Thursday, April 07, 2016

Bash on Windows– 10 Things I Learned Today

I’ve been playing today with Bash on Windows 10. I blogged earlier about how to install it. Now to getting down to use it. I spent a few hours today as a NEW to Bash user and found some differences. If you know Linux,  you may find some of these obvious but they do represent a difference new to Bash folks will find.

1. BOW is case sensitive  LS is not the same as ls. Windows is not case sensitive, so LS and ls are the same.

2. Getting help for a command is different and inconsistent between commands. In some cases it's <cmd> -h, some times <cmd> --h, or <cmd> --help, etc. Each command has its own way of providing help.    

3. The Unix MAN help system is alive and well in Bash. Type man <cmd name> for help. However, this takes you into a pager, from which you type q to escape.

4. You don’t have a graphical text editor in Bash. But you do have VI, and you can easily install emacs (apt-get install emacs23).

5. The Linux and Windows file systems are different. Windows has no single root, but a bunch of volumes C: d:, etc. With Linux there is one unified filesystem '/' with everything underneath it. 

6. You can see the windows file system from bash /mnt/c is c:, /mnt/d would be d:, etc. But interop is limited. It would be nice to be able to edit, say, over in Windows but use over in bash. That doesn't really work fully. You can, for example, mkdir /xxx from the bash side, and that folder shows up in windows. But create a file in windows and you can't see it from bash. I suspect this is a work in progress.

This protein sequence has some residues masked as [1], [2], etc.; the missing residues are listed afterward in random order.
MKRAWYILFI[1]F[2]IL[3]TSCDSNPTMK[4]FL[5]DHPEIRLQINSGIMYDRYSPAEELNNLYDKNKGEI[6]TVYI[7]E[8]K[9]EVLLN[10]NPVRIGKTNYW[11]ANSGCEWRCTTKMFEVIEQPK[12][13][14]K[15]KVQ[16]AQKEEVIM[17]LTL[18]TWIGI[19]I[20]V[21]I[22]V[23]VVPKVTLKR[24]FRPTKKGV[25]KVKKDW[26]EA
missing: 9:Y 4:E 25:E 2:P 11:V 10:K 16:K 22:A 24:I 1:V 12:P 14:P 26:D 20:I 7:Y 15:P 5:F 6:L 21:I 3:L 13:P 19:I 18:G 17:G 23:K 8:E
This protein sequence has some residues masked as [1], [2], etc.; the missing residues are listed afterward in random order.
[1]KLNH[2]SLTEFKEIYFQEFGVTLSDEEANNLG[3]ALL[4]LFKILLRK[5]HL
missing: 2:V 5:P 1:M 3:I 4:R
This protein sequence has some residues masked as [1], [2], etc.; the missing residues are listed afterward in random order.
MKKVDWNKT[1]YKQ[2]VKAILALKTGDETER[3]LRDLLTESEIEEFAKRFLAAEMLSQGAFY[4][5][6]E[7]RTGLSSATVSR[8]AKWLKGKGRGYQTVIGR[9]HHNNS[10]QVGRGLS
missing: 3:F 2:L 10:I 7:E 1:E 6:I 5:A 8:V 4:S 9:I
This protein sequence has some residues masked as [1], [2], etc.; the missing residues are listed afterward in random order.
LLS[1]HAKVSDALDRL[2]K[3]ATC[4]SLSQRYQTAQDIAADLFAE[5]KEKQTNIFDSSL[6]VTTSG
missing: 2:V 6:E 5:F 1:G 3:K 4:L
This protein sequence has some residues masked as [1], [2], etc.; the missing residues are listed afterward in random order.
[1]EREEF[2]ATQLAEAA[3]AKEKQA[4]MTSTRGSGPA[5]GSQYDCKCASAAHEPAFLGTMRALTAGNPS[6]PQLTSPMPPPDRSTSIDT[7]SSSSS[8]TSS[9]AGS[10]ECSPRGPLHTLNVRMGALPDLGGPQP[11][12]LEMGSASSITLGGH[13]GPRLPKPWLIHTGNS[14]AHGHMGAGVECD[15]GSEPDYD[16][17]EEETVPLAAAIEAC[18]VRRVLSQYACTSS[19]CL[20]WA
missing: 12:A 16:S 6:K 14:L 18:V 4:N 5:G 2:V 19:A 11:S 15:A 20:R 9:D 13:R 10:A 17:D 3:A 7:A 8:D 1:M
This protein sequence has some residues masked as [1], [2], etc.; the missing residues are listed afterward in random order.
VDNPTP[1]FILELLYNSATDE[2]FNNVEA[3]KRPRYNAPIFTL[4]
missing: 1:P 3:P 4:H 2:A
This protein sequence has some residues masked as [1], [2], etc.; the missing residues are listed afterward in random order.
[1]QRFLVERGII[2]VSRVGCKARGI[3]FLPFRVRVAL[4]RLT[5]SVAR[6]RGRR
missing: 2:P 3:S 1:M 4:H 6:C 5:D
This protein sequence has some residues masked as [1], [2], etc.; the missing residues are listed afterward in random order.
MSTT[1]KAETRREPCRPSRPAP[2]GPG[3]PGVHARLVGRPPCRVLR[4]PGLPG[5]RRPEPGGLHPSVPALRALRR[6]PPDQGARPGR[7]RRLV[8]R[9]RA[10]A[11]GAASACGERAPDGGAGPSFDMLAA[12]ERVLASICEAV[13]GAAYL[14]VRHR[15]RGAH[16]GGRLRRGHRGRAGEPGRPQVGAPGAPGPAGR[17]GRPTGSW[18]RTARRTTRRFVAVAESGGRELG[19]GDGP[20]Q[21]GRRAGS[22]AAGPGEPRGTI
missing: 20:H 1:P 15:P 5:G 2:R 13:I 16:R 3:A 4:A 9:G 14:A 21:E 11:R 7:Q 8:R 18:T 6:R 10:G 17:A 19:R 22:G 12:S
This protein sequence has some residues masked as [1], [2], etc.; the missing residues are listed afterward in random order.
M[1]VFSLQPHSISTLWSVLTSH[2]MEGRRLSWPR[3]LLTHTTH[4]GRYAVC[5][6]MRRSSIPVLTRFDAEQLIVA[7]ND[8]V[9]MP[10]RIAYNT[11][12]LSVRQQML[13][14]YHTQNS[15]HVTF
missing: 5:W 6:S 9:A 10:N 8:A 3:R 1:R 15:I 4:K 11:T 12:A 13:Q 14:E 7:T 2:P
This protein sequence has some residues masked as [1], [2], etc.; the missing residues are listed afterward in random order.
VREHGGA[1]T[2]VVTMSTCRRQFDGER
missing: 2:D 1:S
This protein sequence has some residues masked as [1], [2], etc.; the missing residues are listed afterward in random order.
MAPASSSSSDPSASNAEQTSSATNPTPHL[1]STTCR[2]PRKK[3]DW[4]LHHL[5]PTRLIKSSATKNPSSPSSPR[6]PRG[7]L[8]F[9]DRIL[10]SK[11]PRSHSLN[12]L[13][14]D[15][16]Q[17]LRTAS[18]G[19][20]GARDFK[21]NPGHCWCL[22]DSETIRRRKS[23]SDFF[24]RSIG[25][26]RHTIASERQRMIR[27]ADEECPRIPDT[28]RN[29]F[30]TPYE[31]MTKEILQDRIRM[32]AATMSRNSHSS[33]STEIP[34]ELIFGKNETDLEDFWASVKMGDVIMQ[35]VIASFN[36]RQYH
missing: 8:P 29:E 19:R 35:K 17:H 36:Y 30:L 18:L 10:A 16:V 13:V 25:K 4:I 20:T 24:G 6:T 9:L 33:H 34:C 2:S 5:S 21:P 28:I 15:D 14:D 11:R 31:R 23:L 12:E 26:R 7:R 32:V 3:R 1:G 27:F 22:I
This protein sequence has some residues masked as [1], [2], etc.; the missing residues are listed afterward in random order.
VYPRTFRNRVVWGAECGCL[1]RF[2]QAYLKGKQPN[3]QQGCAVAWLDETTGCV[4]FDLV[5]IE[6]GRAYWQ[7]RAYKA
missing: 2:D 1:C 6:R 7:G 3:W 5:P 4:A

7. No GWMI Win32_Processor, instead cat /proc/cpuinfo , or  grep Intel /proc/cpuinfo (nb grep intel /proc/cpuinfo fails! - see rule 1)

8. The error messages are quite different.

9. Type Man Man and you can see where PowerShell help ideas came from!

10. Type the wrong command and you can often be told which where to find it (eg, type lsf and see what it offers you)

And since I can’t count well,

11. Getting packages is different - You use apt-get. apt-get install emacs, for example. PowerShellGet is modelled on APT-Get, it feels!

This is fun!


PNA DS said...

So much for standards eh? D'oh!

jas88 said...

It's a little disconcerting seeing the Linux subsystem referred to as "Bash", when Bash is just a shell (command line) - akin to referring to Windows as being "cmd.exe". apt-get, for example, is completely unrelated to Bash.

It's *filenames* which are case-sensitive on Linux - and, optionally, on Windows NT's own kernel: it's the win32 translation layer which imposes case-insensitivity on non-native applications. Point 7 isn't actually linked to point 1: grep is a simple text searcher (and not part of Bash, just as notepad.exe isn't part of or cmd.exe) and *defaults* to case-sensitive searches: add the -i switch to turn that off. "grep -i intel /proc/cpuinfo" will return what you're after. (There's a wealth of other information under /proc, like network and storage information, and much more accessible (IMO) than the Windows counterparts. Rather like the registry, but directly connected rather than needing a reboot for changes to take effect.)

Bash itself was available years ago, but it's amazing to see an entire Ubuntu environment available, particularly with official support from Microsoft themselves.

Very exciting development - time to switch my main Windows laptop back to the Fast Ring for a while, it seems!